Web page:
There is a fifth dimension, beyond that which is known to man. It is a dimension as vast as space and as timeless as infinity. It is the middle ground between light and shadow, between science and superstition, and it lies between the pit of man's fears and the summit of his knowledge. This is the dimension of imagination. It is an area which we call the Twilight Zone.
Thus intoned Rod Serling at the beginning of the first episode of the first season of The Twilight Zone in 1959. It would be years before I read Kafka, Huxley, and Orwell, but I knew the territory well. Rod Serling, Charles Beaumont, and Richard Matheson had already taken me there once every week for five years.
The Twilight Zone left me with powerful memories of stories of ordinary people who had somehow slipped almost casually across an unseen line, and into another world ... another reality. And here we all are ... 49 years after the last program was broadcast ... living in The Twilight Zone. I wish we had better writers. The same plot devices from a handful of episodes are used over and over; overlap one another, and play simultaneously non-stop. And the kicker is ... most people don't even notice ... and that in itself is an old Twilight Zone episode.
Running simultaneously with that episode is a story whose theme Serling explored many times -- Fascism. The phrase, "... when everyone is transformed, no one is transformed." from Milton Meyer's They Thought They Were Free keeps banging around in my head. Meyer didn't write for television. He wrote history. He wrote about how Germany, a modern, industrialized, educated nation turned to Fascism. He wrote about how "decent men" became Nazis. What he wrote in 1955 has become the reality for post 9/11 America. In case it slipped our notice ... Everything has been transformed.
"The Pentagon Papers, officially titled United States Vietnam Relations, 1945-1967: A Study Prepared by the Department of Defense, is a United States Department of Defense history of the United States' political-military involvement in Vietnam from 1945 to 1967. The papers were discovered and released by Daniel Ellsberg, and first brought to the attention of the public on the front page of The New York Times in 1971. A 1996 article in The New York Times said that the Pentagon Papers 'demonstrated, among other things, that the Lyndon Baines Johnson Administration had systematically lied, not only to the public but also to Congress, about a subject of transcendent national interest and significance.'Thirty-eight years after the leaking of the Pentagon Papers, Chelsea Manning contacted WikiLeaks and released classified information about the United States actions in the Afghanistan and Iraq wars. The material provided by Manning, according to WikiLeaks' founder Julian Assange, "suggest thousands of war crimes.""Later, Ellsberg said the [classified] documents 'demonstrated unconstitutional behavior by a succession of presidents, the violation of their oath and the violation of the oath of every one of their subordinates.' He added that he leaked the Papers to end what he perceived to be 'a wrongful war.'"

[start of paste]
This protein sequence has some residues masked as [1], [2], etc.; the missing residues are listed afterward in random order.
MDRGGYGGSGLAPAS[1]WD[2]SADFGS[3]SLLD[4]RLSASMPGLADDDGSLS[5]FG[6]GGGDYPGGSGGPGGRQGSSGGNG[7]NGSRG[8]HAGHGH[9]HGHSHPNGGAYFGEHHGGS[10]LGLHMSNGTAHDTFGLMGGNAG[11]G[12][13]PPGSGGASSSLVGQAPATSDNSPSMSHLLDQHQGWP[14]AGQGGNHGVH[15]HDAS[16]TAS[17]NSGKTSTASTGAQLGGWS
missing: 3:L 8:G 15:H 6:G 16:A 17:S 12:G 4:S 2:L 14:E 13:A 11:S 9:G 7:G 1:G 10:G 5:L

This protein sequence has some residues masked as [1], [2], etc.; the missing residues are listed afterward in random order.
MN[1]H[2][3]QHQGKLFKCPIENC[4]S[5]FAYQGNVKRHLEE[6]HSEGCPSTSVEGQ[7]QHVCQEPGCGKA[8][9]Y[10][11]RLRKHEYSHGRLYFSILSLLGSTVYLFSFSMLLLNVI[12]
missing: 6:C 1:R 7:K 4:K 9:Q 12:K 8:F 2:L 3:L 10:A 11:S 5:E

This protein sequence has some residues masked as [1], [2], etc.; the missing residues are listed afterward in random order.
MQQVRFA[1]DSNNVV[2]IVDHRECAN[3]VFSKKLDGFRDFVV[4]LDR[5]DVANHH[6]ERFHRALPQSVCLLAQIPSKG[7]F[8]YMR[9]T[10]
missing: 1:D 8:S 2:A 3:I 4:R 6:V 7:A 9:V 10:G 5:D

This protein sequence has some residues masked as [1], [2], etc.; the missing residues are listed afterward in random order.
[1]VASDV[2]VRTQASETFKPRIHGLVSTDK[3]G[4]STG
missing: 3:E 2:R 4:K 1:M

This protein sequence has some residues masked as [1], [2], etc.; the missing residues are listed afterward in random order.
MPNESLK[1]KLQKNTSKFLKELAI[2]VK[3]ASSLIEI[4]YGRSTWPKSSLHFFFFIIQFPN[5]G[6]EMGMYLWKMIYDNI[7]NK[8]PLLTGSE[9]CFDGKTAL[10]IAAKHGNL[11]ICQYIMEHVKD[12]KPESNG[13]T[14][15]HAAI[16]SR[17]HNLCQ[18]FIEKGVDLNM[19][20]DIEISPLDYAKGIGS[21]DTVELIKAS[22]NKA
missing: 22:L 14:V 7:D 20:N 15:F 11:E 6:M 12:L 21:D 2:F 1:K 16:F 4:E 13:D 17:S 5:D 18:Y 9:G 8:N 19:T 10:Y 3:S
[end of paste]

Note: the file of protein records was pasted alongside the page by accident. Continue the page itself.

The architects of these war crimes, the instigators of the supreme international crime, a war of aggression, are now highly paid keynote speakers; they write books, and regularly appear on network news programs for their expertise and commentary. Chelsea Manning, on the other hand, has been sentenced to serve 35 years in a military prison.
In 42 years, from the release of The Pentagon Papers to Chelsea Manning's sentencing ... everything has been transformed.
As Meyer wrote...
"...you see that everything, everything, has changed and changed completely under your nose. The world you live in -- your nation, your people -- is not the world you were in at all. The forms are all there, all untouched, all reassuring, the houses, the shops, the jobs, the mealtimes, the visits, the concerts, the cinema, the holidays. But the spirit, which you never noticed because you made the lifelong mistake of identifying it with the forms, is changed. Now you live in a world of hate and fear, and the people who hate and fear do not even know it themselves; when everyone is transformed, no one is transformed."
Occasionally I have a benign Zone-esque moment perhaps brought
on by encroaching geezerhood -- who knows? The dime in the bowl of change
on my nightstand has embossed upon it the face of a living queen instead
of a dead president. An insignificant moment of slight disorientation
quickly passes. I remind myself, "That's a Canadian dime, dummy."
But wouldn't you be absolutely dumbfounded if you found a dime in your
pocket with Woodrow Wilson's profile on it? In what world would you
suddenly have found yourself?
My first exposure to existential angst wasn't Kafka or Jean-Paul Sartre, but the 20-second episode from The Twilight Zone's first season, The Monsters Are Due on Maple Street, which ends with Serling's narration:
"The tools of conquest do not necessarily come with bombs and explosions and fallout. There are weapons that are simply thoughts, attitudes, prejudices -- to be found only in the minds of men. For the record, prejudices can kill. And suspicion can destroy. And a thoughtless, frightened search for a scapegoat has a fallout all its own -- for the children ... and the children yet unborn. And the pity of it is ... that these things cannot be confined ... to the Twilight Zone."
Pretty heavy for an old TV show, huh? As Stephen King wrote in
Danse Macabre, "The Twilight Zone did occasionally strike notes
of horror -- the best of these vibrate in the back teeth years
What do you mean -- "years later"?! Faulkner wrote, "The past is never dead. It's not even past." The Twilight Zone was never cancelled ... we're living in it.